Deutsche Bank troubles take world markets for a ride

A man walks past Deutsche Bank offices in London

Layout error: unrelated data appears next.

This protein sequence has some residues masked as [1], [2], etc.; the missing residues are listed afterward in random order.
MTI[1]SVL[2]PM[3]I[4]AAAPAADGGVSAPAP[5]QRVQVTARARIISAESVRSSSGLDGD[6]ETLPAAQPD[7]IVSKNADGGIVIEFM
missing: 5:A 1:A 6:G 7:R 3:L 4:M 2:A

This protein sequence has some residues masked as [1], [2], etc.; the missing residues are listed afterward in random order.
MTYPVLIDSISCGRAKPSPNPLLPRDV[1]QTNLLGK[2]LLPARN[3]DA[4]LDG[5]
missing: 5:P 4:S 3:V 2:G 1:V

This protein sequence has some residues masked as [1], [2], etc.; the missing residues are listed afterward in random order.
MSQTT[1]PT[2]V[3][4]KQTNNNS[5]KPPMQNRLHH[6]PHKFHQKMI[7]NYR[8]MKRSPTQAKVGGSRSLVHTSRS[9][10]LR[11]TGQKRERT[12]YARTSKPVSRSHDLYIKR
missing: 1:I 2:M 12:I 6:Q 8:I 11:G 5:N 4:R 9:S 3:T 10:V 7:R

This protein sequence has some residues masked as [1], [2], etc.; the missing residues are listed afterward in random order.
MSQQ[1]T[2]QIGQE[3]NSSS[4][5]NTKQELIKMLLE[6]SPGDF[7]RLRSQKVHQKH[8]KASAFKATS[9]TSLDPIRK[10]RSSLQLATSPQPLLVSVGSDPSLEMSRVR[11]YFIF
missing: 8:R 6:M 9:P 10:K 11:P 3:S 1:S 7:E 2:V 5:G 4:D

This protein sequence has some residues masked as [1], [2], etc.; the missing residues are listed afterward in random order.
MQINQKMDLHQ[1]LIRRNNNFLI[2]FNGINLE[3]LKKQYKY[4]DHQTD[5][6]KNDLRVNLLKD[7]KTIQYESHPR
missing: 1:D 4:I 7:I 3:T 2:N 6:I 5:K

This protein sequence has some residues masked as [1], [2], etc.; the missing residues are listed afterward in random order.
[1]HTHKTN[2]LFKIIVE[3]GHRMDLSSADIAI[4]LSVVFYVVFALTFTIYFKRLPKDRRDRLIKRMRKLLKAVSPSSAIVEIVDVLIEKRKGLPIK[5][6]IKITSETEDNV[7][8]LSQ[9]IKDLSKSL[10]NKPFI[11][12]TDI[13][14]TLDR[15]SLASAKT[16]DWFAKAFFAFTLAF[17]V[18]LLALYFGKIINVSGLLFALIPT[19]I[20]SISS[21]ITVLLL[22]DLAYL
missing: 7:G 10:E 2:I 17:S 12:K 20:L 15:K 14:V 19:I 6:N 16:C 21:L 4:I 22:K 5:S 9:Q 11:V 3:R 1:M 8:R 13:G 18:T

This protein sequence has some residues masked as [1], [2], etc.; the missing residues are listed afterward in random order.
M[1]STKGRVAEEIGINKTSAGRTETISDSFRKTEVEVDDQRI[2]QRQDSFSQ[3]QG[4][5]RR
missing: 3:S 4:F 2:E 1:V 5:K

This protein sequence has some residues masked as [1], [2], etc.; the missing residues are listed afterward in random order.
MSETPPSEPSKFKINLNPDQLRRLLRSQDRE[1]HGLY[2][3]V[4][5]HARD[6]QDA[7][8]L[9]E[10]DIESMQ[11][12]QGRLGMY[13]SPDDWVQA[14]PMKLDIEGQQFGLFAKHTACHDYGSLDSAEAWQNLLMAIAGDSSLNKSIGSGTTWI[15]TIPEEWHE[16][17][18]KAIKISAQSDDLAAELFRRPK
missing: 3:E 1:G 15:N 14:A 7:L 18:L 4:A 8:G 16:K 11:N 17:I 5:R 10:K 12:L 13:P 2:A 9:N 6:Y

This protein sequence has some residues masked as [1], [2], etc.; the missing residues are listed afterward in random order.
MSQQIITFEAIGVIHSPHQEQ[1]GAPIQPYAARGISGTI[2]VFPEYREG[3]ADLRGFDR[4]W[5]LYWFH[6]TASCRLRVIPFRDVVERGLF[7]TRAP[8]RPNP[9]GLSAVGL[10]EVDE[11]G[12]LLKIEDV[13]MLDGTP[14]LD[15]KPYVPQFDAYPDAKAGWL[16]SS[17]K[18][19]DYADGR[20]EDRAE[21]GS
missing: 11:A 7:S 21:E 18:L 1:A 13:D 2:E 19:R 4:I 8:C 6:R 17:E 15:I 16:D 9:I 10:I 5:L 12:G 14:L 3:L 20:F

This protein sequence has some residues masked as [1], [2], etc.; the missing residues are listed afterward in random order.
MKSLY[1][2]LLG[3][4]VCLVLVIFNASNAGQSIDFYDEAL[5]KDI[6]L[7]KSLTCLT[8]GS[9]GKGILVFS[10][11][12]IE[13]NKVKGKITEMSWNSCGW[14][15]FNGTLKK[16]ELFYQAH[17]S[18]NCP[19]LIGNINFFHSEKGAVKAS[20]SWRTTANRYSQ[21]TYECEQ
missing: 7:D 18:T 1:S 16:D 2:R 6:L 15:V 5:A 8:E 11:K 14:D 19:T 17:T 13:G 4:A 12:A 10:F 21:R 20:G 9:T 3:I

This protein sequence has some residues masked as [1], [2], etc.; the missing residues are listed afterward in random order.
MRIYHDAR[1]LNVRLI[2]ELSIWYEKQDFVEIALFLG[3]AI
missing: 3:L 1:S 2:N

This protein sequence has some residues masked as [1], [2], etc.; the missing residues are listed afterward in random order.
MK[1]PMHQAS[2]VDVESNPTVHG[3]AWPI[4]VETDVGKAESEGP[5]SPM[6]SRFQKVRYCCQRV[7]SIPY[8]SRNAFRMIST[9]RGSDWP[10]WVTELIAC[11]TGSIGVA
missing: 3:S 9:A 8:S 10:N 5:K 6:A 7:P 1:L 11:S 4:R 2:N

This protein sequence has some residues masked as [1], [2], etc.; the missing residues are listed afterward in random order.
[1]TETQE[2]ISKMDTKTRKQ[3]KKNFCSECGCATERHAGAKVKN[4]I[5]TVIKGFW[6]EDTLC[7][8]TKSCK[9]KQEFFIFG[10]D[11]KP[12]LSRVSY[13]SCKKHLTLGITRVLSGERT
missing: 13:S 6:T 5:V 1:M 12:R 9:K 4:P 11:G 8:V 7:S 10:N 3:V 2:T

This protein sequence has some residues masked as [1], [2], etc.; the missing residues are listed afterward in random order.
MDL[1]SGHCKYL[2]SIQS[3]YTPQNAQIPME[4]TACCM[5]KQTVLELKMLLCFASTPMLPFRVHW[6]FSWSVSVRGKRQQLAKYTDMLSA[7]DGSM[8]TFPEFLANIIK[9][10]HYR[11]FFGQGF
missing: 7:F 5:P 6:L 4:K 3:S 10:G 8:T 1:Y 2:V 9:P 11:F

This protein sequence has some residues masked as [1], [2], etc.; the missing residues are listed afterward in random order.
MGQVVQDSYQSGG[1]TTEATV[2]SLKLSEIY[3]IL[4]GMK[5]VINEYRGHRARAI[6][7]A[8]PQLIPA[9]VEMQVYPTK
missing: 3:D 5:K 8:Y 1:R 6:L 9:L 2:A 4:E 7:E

FRANKFURT/LONDON — Deutsche Bank’s chief executive, John Cryan, sought to reassure his staff Friday that Germany’s largest lender remained robust after fears over its stability sent tremors through global financial markets.Deutsche, which employs around 100,000 people, has been engulfed by crisis after being handed a demand for up to $14 billion earlier in September from U.S. authorities for misselling mortgage-backed securities. The fines cast against the bank’s record losses have raised capital concerns and talks of a government rescue.In Spring 2016, Deutsche was one of several companies to publicly credit the controversial H.B. 2 legislation for a decision to abandon a planned expansion in the state. Though as early as February, Deutsche was already reeling from its worst quarterly loss in its history and undergoing a restructuring plan that saw it suspend its dividend and announce thousands in planned layoffs.Those problems have worsened, finding German government this week having to deny reports of a bailout in the works.Deutsche shares sank to a record low in Frankfurt Friday to below 10 euros before bouncing back to 10.96 euros by late afternoon. They have lost more than half their value this year and the bank’s market capitalization has fallen to $16.8 billion (15 billion euros).Trading volume in Deutsche’s debt has more than doubled this week and soared 15-fold in a month as investors rush to offload the troubled German lender’s bonds.People familiar with the matter had earlier told Reuters that one large hedge fund in Asia had pulled out collateral from Deutsche amounting to $50 million in the last two days, while other sources said this had happened elsewhere, albeit on a small scale.On Friday, Cryan sought to put the moves into perspective.”We should look at the complete picture,” Cryan said in the letter to the bank’s workers, adding that Deutsche had more than 20 million customers and reserves of more than 215 billion euros.”We are and remain a strong Deutsche Bank.”Global riskDeutsche has trading relationships with all of the world’s largest finance houses, and the International Monetary Fund this year identified it as a bigger potential risk to the wider financial system than any other global bank.Worries over a major bank in Europe’s largest economy and talk of a government rescue have stirred painful memories of the 2007-2009 financial crisis.Italy, the eurozone’s third largest economy, has their own banking troubles caused by soured loans, and Spain’s banking sector continues to face pressure. In a financial world that is still globally intermingled in trillions of complicated derivative investments, a failure of Deutsche could mean contagion worldwide a la Lehman Brothers, the U.S. investment bank whose collapse in 2008 sent shock waves around the world.The German government now faces a delicate balancing act with a deeper crisis for Deutsche potentially spilling over into Europe’s largest economy.The problems of Deutsche, once Germany’s flagship on Wall Street, are awkward for Berlin, which has berated many eurozone peers for economic mismanagement and pushed for countries such as Ireland and Greece to cope with their banking problems alone.Dutch finance minister Jeroen Dijsselbloem said Friday that Deutsche Bank must survive “on its own,” without assistance from the German state.Rate riskGerman banks have found their profits squeezed by the European Central Bank’s ultra-low interest rates and Commerzbank, the country’s second largest lender, is also cutting almost 10,000 jobs.Austrian finance minister Hans Joerg Schelling this week sought to play down fears over Deutsche, saying the case could not be compared with Lehman Brothers.Despite this and assurances from banking executives at Deutsche insisting the mounting losses are more than offset by its strong capital position, traders are inclined to sell first and ask questions later.”It doesn’t matter whether the bank is in real trouble or not, as long as people think it is, then it is bad news,” said Rabobank markets strategist Lyn Graham-Taylor.Reuters contributed to this report